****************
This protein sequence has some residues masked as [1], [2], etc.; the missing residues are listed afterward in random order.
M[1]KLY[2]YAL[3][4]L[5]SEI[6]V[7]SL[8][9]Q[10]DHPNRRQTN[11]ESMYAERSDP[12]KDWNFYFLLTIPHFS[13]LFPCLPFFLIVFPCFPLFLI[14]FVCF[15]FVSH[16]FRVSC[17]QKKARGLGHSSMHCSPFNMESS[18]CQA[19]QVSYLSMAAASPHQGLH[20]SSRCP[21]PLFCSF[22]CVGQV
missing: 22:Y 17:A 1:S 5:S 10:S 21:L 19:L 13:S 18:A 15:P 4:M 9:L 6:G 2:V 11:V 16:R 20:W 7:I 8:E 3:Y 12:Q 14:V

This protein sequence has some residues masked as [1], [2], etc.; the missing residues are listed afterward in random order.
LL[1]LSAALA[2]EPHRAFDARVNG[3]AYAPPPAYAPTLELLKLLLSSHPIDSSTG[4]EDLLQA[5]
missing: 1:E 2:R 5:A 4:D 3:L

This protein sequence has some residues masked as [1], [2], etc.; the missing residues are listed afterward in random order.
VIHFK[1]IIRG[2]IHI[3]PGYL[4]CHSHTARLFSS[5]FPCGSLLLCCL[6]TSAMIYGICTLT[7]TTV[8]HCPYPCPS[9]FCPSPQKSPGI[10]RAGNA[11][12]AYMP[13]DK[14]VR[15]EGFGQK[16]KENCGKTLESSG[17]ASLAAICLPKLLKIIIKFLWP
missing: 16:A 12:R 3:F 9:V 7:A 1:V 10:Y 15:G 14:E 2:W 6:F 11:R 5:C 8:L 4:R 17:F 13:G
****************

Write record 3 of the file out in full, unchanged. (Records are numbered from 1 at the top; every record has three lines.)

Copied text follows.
This protein sequence has some residues masked as [1], [2], etc.; the missing residues are listed afterward in random order.
VIHFK[1]IIRG[2]IHI[3]PGYL[4]CHSHTARLFSS[5]FPCGSLLLCCL[6]TSAMIYGICTLT[7]TTV[8]HCPYPCPS[9]FCPSPQKSPGI[10]RAGNA[11][12]AYMP[13]DK[14]VR[15]EGFGQK[16]KENCGKTLESSG[17]ASLAAICLPKLLKIIIKFLWP
missing: 16:A 12:R 3:F 9:V 7:A 1:V 10:Y 15:G 14:E 2:W 6:F 11:R 5:C 8:L 4:R 17:F 13:G